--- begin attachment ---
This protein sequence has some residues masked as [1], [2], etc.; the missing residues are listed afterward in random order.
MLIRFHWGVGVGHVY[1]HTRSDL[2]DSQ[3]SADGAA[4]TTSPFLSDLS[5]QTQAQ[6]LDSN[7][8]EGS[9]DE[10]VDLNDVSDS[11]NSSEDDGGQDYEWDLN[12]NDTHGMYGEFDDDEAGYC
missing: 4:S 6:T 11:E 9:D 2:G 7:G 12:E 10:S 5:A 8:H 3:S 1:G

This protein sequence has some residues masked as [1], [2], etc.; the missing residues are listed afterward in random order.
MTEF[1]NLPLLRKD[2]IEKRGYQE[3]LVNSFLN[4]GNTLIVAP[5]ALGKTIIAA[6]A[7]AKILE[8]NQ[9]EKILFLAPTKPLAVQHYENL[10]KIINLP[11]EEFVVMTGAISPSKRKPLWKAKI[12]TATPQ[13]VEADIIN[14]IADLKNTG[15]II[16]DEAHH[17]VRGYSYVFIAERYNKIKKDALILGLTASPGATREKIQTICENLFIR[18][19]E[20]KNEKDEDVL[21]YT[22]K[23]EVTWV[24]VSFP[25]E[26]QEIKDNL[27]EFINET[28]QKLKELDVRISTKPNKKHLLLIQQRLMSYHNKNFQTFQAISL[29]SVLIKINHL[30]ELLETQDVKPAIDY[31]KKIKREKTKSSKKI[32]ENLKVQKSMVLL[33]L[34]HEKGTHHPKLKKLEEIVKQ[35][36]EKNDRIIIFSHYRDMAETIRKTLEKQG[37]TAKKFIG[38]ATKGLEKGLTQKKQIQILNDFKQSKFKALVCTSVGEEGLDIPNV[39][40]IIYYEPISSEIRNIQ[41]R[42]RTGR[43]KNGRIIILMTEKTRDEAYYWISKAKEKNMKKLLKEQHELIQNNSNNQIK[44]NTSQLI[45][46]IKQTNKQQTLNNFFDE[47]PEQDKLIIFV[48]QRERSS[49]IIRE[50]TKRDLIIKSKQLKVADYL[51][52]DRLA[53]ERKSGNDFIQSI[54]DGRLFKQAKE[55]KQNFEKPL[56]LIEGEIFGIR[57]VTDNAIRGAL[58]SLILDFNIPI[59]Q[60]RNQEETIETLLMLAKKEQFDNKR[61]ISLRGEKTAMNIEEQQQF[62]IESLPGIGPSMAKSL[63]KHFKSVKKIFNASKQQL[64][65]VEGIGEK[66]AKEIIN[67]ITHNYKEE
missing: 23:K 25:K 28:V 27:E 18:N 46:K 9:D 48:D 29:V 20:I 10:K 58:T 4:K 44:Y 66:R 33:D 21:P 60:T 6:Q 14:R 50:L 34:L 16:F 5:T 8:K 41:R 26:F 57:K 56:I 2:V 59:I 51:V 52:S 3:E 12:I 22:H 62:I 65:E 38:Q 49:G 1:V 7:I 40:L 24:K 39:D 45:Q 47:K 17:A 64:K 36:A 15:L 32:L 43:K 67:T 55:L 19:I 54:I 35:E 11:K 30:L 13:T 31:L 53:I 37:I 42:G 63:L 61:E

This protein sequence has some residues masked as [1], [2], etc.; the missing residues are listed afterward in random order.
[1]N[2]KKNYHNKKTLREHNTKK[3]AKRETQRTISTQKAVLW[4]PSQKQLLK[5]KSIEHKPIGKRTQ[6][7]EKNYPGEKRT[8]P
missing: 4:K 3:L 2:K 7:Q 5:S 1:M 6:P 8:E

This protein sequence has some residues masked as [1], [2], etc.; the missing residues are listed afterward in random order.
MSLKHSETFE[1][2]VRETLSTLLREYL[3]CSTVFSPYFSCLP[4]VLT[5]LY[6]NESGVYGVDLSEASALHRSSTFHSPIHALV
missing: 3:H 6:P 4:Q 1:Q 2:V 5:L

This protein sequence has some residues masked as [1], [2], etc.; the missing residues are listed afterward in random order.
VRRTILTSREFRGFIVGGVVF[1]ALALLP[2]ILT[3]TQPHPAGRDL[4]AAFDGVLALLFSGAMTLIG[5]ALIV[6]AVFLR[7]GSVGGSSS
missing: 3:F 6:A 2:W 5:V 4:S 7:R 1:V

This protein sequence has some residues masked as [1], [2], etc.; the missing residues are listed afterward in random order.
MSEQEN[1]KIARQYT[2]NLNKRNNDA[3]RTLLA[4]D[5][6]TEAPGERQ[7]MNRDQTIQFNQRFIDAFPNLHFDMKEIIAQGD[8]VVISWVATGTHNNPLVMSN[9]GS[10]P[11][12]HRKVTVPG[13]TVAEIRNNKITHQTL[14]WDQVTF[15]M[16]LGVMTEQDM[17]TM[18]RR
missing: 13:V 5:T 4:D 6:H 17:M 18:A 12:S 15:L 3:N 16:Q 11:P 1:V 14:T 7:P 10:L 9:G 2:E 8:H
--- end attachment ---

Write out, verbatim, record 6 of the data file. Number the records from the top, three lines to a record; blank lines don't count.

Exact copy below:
This protein sequence has some residues masked as [1], [2], etc.; the missing residues are listed afterward in random order.
MSEQEN[1]KIARQYT[2]NLNKRNNDA[3]RTLLA[4]D[5][6]TEAPGERQ[7]MNRDQTIQFNQRFIDAFPNLHFDMKEIIAQGD[8]VVISWVATGTHNNPLVMSN[9]GS[10]P[11][12]HRKVTVPG[13]TVAEIRNNKITHQTL[14]WDQVTF[15]M[16]LGVMTEQDM[17]TM[18]RR
missing: 13:V 5:T 4:D 6:H 17:M 18:A 12:S 15:L 3:N 16:Q 11:P 1:V 14:T 7:P 10:L 9:G 2:E 8:H